Trade groups across the tech, media and telecom sectors lauded the "phase one" signing of a trade deal between the U.S. and China, though they urged robust enforcement and further relaxation of tariffs.
The agreement was signed Jan. 15. It includes commitments from China to purchase at least $200 billion in goods and services; to end a requirement that foreign companies transfer technology to Chinese companies to get market access; and to address intellectual property concerns related to trade secrets, according to the White House.
In return, the U.S. has agreed to halt certain tariffs on $160 billion of Chinese goods. However, duties still remain on billions of dollars worth of trade between the two economies. Complex issues, such as subsidies and state-owned enterprises, are likely to be addressed in the second phase, S&P Global Market Intelligence previously reported.
There is no clear time frame for the second phase.
Gary Shapiro, president and CEO of the Consumer Technology Association, a trade association representing the U.S. consumer technology industry, said in a statement that the agreement is "a big step toward normalizing our trading relationship with China and ending this costly trade war."
However, Shapiro warned that "market uncertainty remains until we see permanent tariff removal — or return the billions of dollars our nation has paid because of these tariffs."
The U.S. has thus far retained 25% tariffs on $250 billion of Chinese goods as well as 7.5% tariffs on approximately $20 billion of separate products. U.S. President Donald Trump has said these tariffs provide the U.S. with leverage in future negotiations. "They will come off as soon as we finish phase two," Trump said Jan. 15.
CompTIA, an information technology industry trade group, also applauded the signing of the deal, calling the provisions on forced technology transfers and intellectual property protections "key."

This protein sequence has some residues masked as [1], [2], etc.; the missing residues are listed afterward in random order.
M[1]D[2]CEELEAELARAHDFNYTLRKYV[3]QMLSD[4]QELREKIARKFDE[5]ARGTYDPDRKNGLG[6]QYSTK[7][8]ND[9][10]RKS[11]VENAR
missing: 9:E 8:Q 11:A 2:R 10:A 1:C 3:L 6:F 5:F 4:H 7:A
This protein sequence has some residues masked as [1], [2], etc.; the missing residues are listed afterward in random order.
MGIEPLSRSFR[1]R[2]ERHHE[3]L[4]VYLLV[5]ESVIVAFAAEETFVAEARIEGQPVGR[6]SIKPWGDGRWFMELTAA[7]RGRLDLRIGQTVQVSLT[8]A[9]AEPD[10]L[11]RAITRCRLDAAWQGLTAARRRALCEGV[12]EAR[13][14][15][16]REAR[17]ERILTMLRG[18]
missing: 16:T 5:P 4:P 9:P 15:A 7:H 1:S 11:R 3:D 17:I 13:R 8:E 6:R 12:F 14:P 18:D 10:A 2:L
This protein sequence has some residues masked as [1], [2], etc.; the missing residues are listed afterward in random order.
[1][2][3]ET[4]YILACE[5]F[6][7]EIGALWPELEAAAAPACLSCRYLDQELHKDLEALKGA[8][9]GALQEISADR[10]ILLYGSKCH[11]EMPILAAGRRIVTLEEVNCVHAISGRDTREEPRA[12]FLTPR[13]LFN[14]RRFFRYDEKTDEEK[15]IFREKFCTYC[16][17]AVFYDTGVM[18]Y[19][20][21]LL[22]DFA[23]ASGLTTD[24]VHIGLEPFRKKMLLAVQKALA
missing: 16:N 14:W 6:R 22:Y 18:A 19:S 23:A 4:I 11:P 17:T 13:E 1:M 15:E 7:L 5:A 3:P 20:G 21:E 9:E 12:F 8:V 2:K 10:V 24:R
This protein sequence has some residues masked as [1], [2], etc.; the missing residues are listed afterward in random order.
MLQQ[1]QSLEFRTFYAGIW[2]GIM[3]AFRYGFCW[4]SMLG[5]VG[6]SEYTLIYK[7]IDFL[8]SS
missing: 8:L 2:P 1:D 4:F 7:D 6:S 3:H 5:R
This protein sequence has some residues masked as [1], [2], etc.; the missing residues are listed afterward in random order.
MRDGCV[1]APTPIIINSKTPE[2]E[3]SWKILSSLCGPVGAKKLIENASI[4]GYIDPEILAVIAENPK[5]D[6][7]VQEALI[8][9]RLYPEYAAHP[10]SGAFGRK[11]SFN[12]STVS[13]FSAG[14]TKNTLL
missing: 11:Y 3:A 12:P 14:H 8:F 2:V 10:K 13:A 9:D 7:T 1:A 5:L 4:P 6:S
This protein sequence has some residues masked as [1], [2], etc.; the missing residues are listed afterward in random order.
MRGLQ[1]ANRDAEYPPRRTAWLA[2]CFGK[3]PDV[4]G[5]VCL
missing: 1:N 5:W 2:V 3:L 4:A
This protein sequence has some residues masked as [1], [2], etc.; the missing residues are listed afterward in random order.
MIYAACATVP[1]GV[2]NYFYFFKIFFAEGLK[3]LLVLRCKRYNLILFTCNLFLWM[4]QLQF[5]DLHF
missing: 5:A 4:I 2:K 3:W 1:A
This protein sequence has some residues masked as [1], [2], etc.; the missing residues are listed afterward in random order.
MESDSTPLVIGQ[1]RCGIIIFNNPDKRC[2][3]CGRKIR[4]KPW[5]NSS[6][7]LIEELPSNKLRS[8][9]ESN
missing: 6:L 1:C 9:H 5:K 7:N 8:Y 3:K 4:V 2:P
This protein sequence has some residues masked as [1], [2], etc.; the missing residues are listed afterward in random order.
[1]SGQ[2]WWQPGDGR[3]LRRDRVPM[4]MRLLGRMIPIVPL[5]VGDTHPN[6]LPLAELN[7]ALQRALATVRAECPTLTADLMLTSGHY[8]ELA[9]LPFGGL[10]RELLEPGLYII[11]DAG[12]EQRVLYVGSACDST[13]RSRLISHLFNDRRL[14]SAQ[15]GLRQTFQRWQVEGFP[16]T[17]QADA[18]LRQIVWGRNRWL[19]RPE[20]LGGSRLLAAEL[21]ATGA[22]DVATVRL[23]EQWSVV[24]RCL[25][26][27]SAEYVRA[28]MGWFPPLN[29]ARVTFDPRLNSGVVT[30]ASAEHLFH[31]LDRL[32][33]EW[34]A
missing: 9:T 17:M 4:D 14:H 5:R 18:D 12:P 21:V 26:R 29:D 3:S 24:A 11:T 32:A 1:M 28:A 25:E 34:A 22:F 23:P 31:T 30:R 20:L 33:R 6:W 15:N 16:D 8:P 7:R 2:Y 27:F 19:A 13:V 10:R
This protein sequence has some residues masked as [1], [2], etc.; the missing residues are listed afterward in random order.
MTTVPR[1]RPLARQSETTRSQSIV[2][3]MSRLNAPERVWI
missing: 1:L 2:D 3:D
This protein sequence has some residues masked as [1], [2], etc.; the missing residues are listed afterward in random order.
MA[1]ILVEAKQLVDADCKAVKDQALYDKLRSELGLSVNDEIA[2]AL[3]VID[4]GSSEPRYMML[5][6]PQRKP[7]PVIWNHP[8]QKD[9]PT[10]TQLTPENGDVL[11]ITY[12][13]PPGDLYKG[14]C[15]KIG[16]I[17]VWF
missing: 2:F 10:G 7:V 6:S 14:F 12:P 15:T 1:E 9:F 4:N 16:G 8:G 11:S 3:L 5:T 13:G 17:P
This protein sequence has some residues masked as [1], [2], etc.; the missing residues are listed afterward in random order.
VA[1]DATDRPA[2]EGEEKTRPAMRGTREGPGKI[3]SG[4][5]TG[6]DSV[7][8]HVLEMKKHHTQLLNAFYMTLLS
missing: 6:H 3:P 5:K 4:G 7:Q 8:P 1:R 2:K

However, the trade group emphasized that work remains to be done, both in terms of backing up the phase one agreement with real and effective enforcement mechanisms, as well as in drafting phase two.
"As part of Phase Two, we urge the Administration to ensure that China allows for cross-border data transfers, provides full and non-discriminatory market access on cloud and telecommunication services, and terminates prohibitive trade subsidies. Absent the inclusion of these provisions, any deal will fail to produce real and systemic progress in our relationship with China," said Cinnamon Rogers, executive vice president of advocacy at CompTIA, in a statement.
The group noted that China is the third largest recipient of U.S. tech exports.
The Internet Association — a trade group representing edge providers such as Facebook Inc., Alphabet Inc.'s Google LLC and Amazon.com Inc. — also cautiously welcomed the deal.
"This deal will help to limit market access barriers for American internet companies and better protect innovative U.S. intellectual property," said Jordan Haas, director of trade policy for the group, in a statement. "We hope this agreement will ultimately result in the easing of harmful tariffs while creating enforceable rules around cyber intrusions, forced technology transfers, and other aspects of China's intellectual property policy."
The 96-page agreement covers nine chapters, the first and longest of those being the one on intellectual property. The chapter addresses the handling of trade secrets, patents and pharmaceutical-related IP, trademarks and enforcement against pirated and counterfeit goods. The U.S. and China also agreed to address issues such as the unauthorized recording of theatrical films and copyright protection for sporting event broadcasts in future negotiations.